FIG. 9 illustrates a socket connector assembly 210 configured to mate with the connector assembly 10 of FIG. 1. The socket connector assembly 210 includes an outer shell 212, a dielectric member 214, a ferrule 216, socket contacts 218, signalwires 220 and a cable 222, aligned along a longitudinal axis 258. The foregoing structure is designed to interconnect in a manner similar to that explained above in connection with the connector assembly 10 of FIG. 1. The socket contacts 218 areconfigured slightly different from contacts 18 in that the body sections 230 include socket sections 232 on lead ends thereof having pin receptacles 233 formed therein. The pin receptacles 233 are configured to receive and form an electrical connectionwith the pins 32 when contacts 18 and 218 are joined. The dielectric member 214 is configured with a lead section 268 slightly longer than the lead section 68 of the connector assembly 10. The pins 32 on contacts 18 (FIG. 1) are received within contactpassages 264 of the dielectric member 214 such that the connection between pins 32 and socket sections 232 is formed within the lead section 268. The dielectric member 214 includes a keying notch 266 formed therein and configured to align with a keyingfeature 256 projecting into the interior of the cavity 248 in outer shell 212. The outer shells 12 and 212 also include keying features to insure a particular alignment therebetween when mated, in order that particular contacts 18 are adjoined with anassociated socket contact 218.

The outer shell 212 further includes a lead portion 250 configured to receive the lead portion 50 of connector assembly 10. The lead portion 250 includes, within the cavity 248, a plurality of compliant body segments 251 separated by slots 253that are biased radially inward. The body segments 251 firmly engage the exterior of the lead portion 50, thereby insuring a firm connection therebetween. The outer shells 12 and 212 may be conductive to afford a grounded shield surrounding thecontacts 18 and 218. Optionally, the outer shells 12 and 212 may have an insulated exterior.

FIG. 10 illustrates a side sectional view taken along line 10--10 in FIG. 9 of the dielectric member 214. The dielectric member 214 includes contact passages 264 that may have a step-wise radius to form a shelf 300. The shelf 300 is configuredto abut against and engage a shoulder 235 (FIG. 9) at a flared portion 231 on a corresponding contact 218 to insure proper alignment along the longitudinal axis 258 of the socket contacts 218 with respect to the socket connector assembly 210 (FIG. 9) anddielectric member 214 (FIG. 10). The contact passage 264 further includes a front wall 265 having an opening 267 therethrough. The wall 264 forms a shelf 298 against which the lead end of the socket section 232 of each socket contact 218 may abut.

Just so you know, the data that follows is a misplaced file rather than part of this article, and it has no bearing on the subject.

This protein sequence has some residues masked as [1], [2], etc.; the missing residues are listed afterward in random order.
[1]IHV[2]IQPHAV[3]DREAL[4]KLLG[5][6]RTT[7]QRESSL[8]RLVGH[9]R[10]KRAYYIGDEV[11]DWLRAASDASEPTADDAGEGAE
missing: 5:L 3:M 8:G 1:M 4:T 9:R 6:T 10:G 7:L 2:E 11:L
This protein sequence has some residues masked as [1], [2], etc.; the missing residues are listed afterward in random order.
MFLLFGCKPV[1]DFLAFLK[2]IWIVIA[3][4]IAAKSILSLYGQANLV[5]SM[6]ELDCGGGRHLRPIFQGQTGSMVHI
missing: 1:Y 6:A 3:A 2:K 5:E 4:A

When the connector assembly 10 is fully mated with the socket connector assembly 210, corresponding contact passages 64 and 264 are aligned with one another, such that center lines 106 (FIG. 3) of contact passages 64 coincide with center lines306 (FIG. 10) of contact passages 264. Once the flared sections 74 (FIG. 2) and 274 (FIG. 10) are collapsed, the corresponding signal wires 20 and 220 (or contacts 18 and 218, respectively) are held in a particular orientation and alignment along thecenter lines 106 and 306 with respect to the longitudinal axes 58 and 258, respectively. Hence, the connector assembly 10 and socket connector assembly 210 achieve the desired wire management and positioning and orientation of the contacts 18 and 218and wires 20 and 220, both radially and longitudinally with respect to the longitudinal axes 58 and 258.

O-crimp sections 102 and 302 on the outer shells 12 and 212, respectively, further compress the flared sections 74 and 274 and ferrules 16 and 216, respectively.

Optionally, the dielectric member 14 may be formed with slots cut in the sides of the flared section 74 to permit the lead in portions of the contacts to be side loaded before being inserted into the body and lead sections 68 and 70 of thedielectric member 14. When such slots are used, optionally, only a pair of collets may be cut in opposite sides of the flared section 74.

Optionally, the outer shell need not be crimped onto the flared sections 74 and 274. Instead, the flared sections 74 and 274 may be collapsed in other manners so long as the gripping force is sufficient to maintain the contacts in a stable andunmovable position with respect to each outer shell. By preventing rearward movement of the contacts when experiencing mating forces along the length of the contacts, the connector assemblies insure that the contacts (pin and receptacle) are fullyjoined when the outer shells are fully joined.

While the invention has been described with reference to certain embodiments, it will be understood by those skilled in the art that various changes may be made and equivalents may be substituted without departing from the scope of the invention. In addition, many modifications may be made to adapt a particular situation or material to the teachings of the invention without departing from its scope. Therefore, it is intended that the invention not be limited to the particular embodimentdisclosed, but that the invention will include all embodiments falling within the scope of the appended claims.